Report on the first grindadráp of 2017

Dienstag, 23 Mai, 2017

On the evening of 21st May the first pilot whale drive hunt (grindadráp) of 2017 took place on the Danish Faroe Islands at the killing bay at Bøur, near the town of Sørvágur.


Commentary by Robert Read, Chief Operating Officer at Sea Shepherd UK.


The Pod of long finned pilot whales was driven for almost four hours by at first three boats, then five (including at least two RIBs) then by over 20 Faroese boats of various types including small sports fishing boats, speed boats and a large RHIB from the Faroese Government patrol vessel ‘Brimil’.

During the drive hunt images were being uploaded to Faroese online news websites taken from at least one of the participating small boats while at least three local journalists and/or photographers were waiting with cameras at the killing bay at Bøur.

In common with most previous grindadráp hunts, the Faroese appear to have inexplicable difficulty in counting whales both while they are being driven using boats and when they have just been killed. During this grindadráp while the pilot whales were being driven for hours towards the killing bay, local journalists on differing news sites reported the pod as being 30 to 50 individuals while other estimates stated a pod of around 100 whales. By 22:40hrs local time the hunt was over and the Faroese media were reporting between 50 and 55 pilot whales killed. Then by mid-morning the next day a count of the bodies revealed they had actually killed 84 pilot whales.

It is highly unusual anywhere in the world for allegedly experienced and now (since 2015) trained/certified participants in a supposedly tightly regulated government sanctioned hunt to have little idea of how many animals they are driving for hours to a designated slaughter area then have no idea how many they have killed for many hours after they have started posting celebratory reports and photos on national news websites. The grindadráp unlike most other large scale hunts has no season, no quota and - it appears on a local level by whaling districts - no idea of how many animals they actually need to kill to supplement their diet (which in reality is totally unnecessary since the end of WW2 with increased trade by sea and by air).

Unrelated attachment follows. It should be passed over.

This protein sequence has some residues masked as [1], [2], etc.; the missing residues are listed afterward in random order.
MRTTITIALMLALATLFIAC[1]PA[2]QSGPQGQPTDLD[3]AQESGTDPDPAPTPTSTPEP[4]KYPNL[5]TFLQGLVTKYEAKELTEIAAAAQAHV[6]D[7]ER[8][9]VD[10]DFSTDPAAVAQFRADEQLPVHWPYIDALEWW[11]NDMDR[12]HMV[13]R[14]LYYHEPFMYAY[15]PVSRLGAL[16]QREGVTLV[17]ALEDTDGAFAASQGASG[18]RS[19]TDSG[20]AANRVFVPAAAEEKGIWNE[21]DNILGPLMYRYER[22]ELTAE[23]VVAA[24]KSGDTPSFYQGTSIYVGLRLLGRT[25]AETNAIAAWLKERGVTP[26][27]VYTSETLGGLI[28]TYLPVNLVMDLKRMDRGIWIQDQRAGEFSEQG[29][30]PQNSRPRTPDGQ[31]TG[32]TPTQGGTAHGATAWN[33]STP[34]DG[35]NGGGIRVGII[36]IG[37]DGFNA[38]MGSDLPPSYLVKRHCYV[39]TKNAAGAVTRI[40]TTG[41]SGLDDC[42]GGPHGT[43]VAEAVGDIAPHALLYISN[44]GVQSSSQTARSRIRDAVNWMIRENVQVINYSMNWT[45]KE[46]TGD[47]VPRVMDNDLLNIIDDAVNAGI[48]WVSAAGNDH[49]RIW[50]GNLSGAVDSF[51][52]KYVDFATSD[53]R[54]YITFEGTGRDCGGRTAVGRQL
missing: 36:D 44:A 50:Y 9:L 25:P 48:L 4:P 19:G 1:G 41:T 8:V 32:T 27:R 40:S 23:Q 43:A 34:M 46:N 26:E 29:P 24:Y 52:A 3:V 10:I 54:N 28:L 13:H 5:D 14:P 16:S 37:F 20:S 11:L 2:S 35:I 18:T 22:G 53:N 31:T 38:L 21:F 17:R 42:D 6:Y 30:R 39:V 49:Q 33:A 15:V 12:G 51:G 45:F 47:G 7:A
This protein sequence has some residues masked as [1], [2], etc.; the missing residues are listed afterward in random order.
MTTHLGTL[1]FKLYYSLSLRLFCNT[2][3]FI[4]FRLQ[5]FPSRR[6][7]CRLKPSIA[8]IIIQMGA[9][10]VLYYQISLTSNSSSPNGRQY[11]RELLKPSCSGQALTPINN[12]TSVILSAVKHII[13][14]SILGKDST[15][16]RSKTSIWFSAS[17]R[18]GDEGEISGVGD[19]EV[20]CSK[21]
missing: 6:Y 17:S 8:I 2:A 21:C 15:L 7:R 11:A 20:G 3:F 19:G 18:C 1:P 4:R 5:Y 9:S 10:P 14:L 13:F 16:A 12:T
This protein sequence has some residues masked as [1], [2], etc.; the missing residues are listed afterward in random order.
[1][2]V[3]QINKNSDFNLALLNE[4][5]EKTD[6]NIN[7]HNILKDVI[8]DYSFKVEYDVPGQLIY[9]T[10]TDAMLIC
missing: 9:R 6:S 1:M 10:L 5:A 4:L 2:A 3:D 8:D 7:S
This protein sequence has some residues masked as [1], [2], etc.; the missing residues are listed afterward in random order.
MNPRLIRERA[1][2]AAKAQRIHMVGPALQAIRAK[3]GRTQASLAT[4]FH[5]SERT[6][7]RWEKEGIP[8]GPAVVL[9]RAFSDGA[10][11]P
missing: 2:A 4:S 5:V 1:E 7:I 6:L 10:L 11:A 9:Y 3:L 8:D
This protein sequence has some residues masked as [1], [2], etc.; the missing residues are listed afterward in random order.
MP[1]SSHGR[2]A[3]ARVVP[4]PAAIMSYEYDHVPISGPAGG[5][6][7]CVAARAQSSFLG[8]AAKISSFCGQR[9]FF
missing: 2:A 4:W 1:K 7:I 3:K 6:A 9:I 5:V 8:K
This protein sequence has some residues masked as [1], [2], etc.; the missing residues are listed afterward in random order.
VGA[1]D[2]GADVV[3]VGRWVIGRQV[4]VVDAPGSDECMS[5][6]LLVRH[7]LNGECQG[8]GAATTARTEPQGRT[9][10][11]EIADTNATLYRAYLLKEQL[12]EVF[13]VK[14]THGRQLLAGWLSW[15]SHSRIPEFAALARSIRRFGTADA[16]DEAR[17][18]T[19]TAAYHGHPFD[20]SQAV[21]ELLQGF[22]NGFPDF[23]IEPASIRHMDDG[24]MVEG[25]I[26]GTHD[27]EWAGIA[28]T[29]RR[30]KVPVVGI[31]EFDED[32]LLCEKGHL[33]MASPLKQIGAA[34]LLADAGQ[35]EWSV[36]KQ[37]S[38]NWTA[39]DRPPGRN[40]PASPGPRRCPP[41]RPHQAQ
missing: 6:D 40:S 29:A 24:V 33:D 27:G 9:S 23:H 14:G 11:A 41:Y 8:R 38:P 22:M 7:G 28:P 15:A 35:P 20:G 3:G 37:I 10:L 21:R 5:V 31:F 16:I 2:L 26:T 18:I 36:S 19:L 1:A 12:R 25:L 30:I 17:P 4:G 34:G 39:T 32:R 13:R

The grindadráp unlike most other large scale hunts has no season, no quota and no idea of how many animals they actually need to kill to supplement their diet.

Rob Read, Chief Operations Officer, Sea Shepherd UK

These days the Faroese grindadráp is continued not out of necessity to fend off starvation of the people, but instead is continued under misguided sense of national pride in this communal hunt of their Viking ancestors. The reality is a modern grindadráp is little more than a community sport providing free meat for an already wealthy, well fed population. Meat to feed the community says the Faroese government except that many hunters Faroese sell their shares of whale meat and blubber for profit online, or to places like the newly Michelin starred restaurant ‘KOKS’ or any of the restaurants like the Marco Polo restaurant in the capital Tórshavn which sell whale to tourists. If the people do by choice eat the contaminated meat or blubber themselves, a profit can always be made by selling the teeth of the killed pilot whales strung on cord as necklaces to foreign tourists to illegally import back to their own country as souvenirs.

Faroese media images of the grindadráp of 21st May 2017 can be viewed at: [WARNING – graphic images]

The Faroese grindadráp is incredibly cruel with suffering caused during several hours while the pod is driven by dozens of boats. The pilot whales are then killed over an extended period (from minutes to sometimes hours) in front of their entire family while beached on sand, rocks or just struggling in shallow water until not a single pilot whale is left. The Faroese have no mercy. Every pilot whale in the pod is killed including pregnant mothers, juveniles, babies. None are ever spared from the Faroese knives.

The blood seeps through the fjord (July 2015). Photo by Mayk Wendt/Sea Shepherd

On 8 May 2017, with the formal support of 27 Members of the European Parliament, Sea Shepherd Netherlands officially submitted a complaint to the European Commission, requesting infringement proceedings against Denmark for facilitating the slaughter of pilot whales and other cetaceans in the Faroe Islands. It is up to the European Commission to ensure that Denmark is brought to justice. Sea Shepherd has given the European Commission all the proof needed to make that happen. 


The sea runs red at Bøur with the blood of slaughtered pilot whales (August 2015). Photo: Eliza Muirhead
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